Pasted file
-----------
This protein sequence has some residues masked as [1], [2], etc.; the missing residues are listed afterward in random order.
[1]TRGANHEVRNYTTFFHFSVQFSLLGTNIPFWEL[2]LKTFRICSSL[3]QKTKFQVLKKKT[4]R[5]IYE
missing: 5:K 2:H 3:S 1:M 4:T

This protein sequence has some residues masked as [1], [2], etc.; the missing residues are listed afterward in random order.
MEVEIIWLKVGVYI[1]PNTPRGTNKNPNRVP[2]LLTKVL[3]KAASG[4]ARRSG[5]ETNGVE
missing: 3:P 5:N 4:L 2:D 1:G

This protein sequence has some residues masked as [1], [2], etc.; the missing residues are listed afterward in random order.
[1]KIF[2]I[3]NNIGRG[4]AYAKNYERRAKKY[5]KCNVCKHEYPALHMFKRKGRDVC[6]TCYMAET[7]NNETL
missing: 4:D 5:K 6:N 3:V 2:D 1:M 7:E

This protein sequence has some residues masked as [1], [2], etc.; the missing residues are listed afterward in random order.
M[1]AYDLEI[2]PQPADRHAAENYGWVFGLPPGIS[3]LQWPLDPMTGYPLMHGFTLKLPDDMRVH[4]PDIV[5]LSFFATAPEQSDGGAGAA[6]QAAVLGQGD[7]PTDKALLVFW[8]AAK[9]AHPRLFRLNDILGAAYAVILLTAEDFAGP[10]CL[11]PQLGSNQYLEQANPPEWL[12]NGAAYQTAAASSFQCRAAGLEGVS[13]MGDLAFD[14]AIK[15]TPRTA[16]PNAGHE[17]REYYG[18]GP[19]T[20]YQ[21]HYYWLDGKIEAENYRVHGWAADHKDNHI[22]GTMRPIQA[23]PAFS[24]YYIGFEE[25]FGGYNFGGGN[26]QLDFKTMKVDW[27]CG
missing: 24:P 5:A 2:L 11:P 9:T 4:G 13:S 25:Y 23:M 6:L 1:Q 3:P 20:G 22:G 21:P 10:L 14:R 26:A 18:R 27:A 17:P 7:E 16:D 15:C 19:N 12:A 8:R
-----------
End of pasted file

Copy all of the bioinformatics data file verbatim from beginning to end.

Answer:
This protein sequence has some residues masked as [1], [2], etc.; the missing residues are listed afterward in random order.
[1]TRGANHEVRNYTTFFHFSVQFSLLGTNIPFWEL[2]LKTFRICSSL[3]QKTKFQVLKKKT[4]R[5]IYE
missing: 5:K 2:H 3:S 1:M 4:T

This protein sequence has some residues masked as [1], [2], etc.; the missing residues are listed afterward in random order.
MEVEIIWLKVGVYI[1]PNTPRGTNKNPNRVP[2]LLTKVL[3]KAASG[4]ARRSG[5]ETNGVE
missing: 3:P 5:N 4:L 2:D 1:G

This protein sequence has some residues masked as [1], [2], etc.; the missing residues are listed afterward in random order.
[1]KIF[2]I[3]NNIGRG[4]AYAKNYERRAKKY[5]KCNVCKHEYPALHMFKRKGRDVC[6]TCYMAET[7]NNETL
missing: 4:D 5:K 6:N 3:V 2:D 1:M 7:E

This protein sequence has some residues masked as [1], [2], etc.; the missing residues are listed afterward in random order.
M[1]AYDLEI[2]PQPADRHAAENYGWVFGLPPGIS[3]LQWPLDPMTGYPLMHGFTLKLPDDMRVH[4]PDIV[5]LSFFATAPEQSDGGAGAA[6]QAAVLGQGD[7]PTDKALLVFW[8]AAK[9]AHPRLFRLNDILGAAYAVILLTAEDFAGP[10]CL[11]PQLGSNQYLEQANPPEWL[12]NGAAYQTAAASSFQCRAAGLEGVS[13]MGDLAFD[14]AIK[15]TPRTA[16]PNAGHE[17]REYYG[18]GP[19]T[20]YQ[21]HYYWLDGKIEAENYRVHGWAADHKDNHI[22]GTMRPIQA[23]PAFS[24]YYIGFEE[25]FGGYNFGGGN[26]QLDFKTMKVDW[27]CG
missing: 24:P 5:A 2:L 11:P 9:T 4:G 13:S 25:Y 23:M 6:L 1:Q 3:P 20:G 22:G 21:P 10:L 14:R 26:A 18:R 27:A 17:P 7:E 16:D 15:C 19:N 12:A 8:R